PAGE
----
Wednesday, June 15, 2011

Mental calisthenics

Can writing prompts inspire you to write a serious story, or are they mere mental calisthenics? Recently the El Paso Writers’ League tried an exercise with about two dozen people attending. As members arrived at the meeting, they drew slips of paper that assigned them to a pair of specific tables in succession. Each table had a card identifying it by topic or genre: mystery, historical, poetry, romance, and fantasy. People had a list of words they were to incorporate into a ten-minute writing exercise in the specified genre. The idea was to spur creativity and to get people thinking outside their normal comfort zones. At the end of the exercise many of us read our masterpieces to the entire group, and then we switched to the second table to start again with another genre.

Lucky me, I started at the history table, and in my mind I became a Confederate soldier. The underlined words were the seven we had to use:

At Gettysburg, I lay bleeding amid an ocean of gray uniforms, my face buried in the weeds. This should be a dream, I thought. The acrid smell of smoke, the deafening cannons, the soft whimpers of the dying for the hard demands of union and justice. We sacrifice our lives for generals’ ego, for our country, for our God, while the enemy in blue dies for all the same reasons. May God damn General Grant. May God damn General Lee.

Is there the beginning of a short story here? Maybe flash fiction reflecting the senselessness of war? We’ll see.  

The second table featured fantasy, too long a reach for me. For ten minutes I wrote of winning big money in the lottery—no gnomes, trolls, magic dragons, or anything without a connection to the physical world we know.

Exercises like this are fun and stimulating. Sometime in between your projects and your daily chores, you might pick up the dictionary and write for ten minutes around the first word you see. Your mental calisthenics might spur you to something new.

--Bob Sanchez

Incidentally, this is stop #7 in my Blog Book Tour. My three novels, When Pigs Fly, Getting Lucky, and Little Mountain, are all available as ebooks and paperbacks, and you can find out more about them at my blog,  Be sure to leave a comment for a chance to win an e-copy of your choice of these books, or to win the grand prize of all three signed paperbacks.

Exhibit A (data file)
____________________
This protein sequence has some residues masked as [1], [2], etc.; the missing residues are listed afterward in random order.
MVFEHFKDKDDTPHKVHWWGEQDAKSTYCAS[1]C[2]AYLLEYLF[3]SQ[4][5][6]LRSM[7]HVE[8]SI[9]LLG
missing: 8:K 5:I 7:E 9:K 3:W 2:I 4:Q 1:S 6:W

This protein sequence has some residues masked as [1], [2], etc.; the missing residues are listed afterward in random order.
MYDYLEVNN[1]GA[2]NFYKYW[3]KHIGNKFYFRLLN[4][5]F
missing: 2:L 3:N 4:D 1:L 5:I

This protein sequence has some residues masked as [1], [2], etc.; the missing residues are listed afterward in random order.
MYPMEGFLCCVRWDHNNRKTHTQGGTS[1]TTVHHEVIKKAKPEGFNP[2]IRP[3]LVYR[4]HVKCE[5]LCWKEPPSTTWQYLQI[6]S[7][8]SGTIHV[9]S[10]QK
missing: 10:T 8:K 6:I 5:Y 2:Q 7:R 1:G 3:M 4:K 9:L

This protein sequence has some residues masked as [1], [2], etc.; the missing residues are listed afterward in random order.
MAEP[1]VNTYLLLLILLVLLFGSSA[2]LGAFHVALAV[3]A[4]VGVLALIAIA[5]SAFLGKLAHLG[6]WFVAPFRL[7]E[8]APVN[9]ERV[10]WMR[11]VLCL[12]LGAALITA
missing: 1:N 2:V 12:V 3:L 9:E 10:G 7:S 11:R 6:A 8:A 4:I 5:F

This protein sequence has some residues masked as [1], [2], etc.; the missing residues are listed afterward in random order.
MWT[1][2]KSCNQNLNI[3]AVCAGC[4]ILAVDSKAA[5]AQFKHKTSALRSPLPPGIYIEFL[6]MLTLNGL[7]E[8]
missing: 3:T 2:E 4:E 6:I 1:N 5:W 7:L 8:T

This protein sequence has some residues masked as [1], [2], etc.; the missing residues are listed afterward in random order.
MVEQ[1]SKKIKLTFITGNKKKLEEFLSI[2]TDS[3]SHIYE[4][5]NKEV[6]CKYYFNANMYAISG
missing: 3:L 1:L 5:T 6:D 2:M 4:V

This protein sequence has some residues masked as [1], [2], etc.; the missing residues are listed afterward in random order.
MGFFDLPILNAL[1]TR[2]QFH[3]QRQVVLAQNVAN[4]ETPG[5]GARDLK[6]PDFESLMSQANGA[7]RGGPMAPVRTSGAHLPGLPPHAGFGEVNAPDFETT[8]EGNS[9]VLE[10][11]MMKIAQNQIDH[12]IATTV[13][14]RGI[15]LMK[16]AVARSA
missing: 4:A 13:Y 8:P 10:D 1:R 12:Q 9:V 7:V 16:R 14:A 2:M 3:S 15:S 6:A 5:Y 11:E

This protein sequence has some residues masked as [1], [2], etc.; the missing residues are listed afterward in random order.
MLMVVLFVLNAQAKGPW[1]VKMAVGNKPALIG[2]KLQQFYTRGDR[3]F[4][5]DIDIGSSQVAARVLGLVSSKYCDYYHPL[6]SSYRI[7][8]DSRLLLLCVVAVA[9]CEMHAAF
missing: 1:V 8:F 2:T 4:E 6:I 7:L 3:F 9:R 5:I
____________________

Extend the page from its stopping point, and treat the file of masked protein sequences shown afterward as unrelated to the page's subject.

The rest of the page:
Here is my tour schedule.


Morgan Mandel said...

Great idea. Sometimes we need a nudge to get our minds working better.

Morgan Mandel

Debra St. John said...

This is a great exercise Bob. Thanks for sharing the idea with us. It would be a great way to warm up those writing muscles when staring at a blank computer screen wondering where to begin.

I've seen something similar done with pictures, but I love the idea of having to put certain words into the passage.

Bob Sanchez said...

Top of the morning, Morgan and Debra! I just want to remind your visitors, Morgan, that I'm giving away an ebook version of Little Mountain at every stop in the tour. Winners so far are Kathryn Craft, Lynn Kelley, Cara Lopez Lee, Karen Lange, and Michael De Gesu. Lynn has already posted her thoughts about Little Mountain on Amazon. Thanks, Lynn!

Cheryl said...

This is a neat idea, Bob. I find lately that I get hung up while writing because I am so anal about details. I'm writing a kid's book set in 1876, and when I don't know what to call something I wander off to surf the Net. Bad thing to do. Maybe using this idea will get me back into the swing of things.



Bob Sanchez said...

Cheryl, there's a time to research and a time to write. If you don't know a fact, just make yourself a note right in the manuscript and keep on writing. No one but you should see your first draft anyway.

Carlene Rae Dater said...

I teach a beginning novel writing class and we do 10 minute free-writing exercises in almost every class. We are all amazed at what comes out!


hotcha12 said...


Anonymous said...

Thank you for including me in your book offer.
Your exercise may help to stimulate me to write again and to follow in my late husband Ron's footsteps to accomplish a published book of my own.

Have a Sunny Day,
Sara Siemientkowski

Morgan Mandel said...

Yikes, I'm at the part in my book's development where I have to look up and verify everything I skipped over before. It was lots more fun the other way.

Morgan Mandel

Unknown said...

Great post which touched me. I do need a bit of a push now and again with ideas. Once ideas come I can write like crazy with new ideas toppling over each other, but it's the initial generation that I often need. I just found your blog and that has made my day :)

Tianna Xander said...

That is a great idea that I may employ on a weekly basis, just to keep myself sharp and my ideas fresh. Thank you!

Deb Larson said...

Bob ~ Great post! I do a similar thing with my summer reading kids at the library. We usually have a theme - like they are TV writers and have to pull words from 3 jars: characters/plot/conflict. They then pool thier words together to create a TV show. The kids love it!

Heidiwriter said...

This is a great exercise--we do this in our writers group every once in awhile. It's amazing what people come up with!

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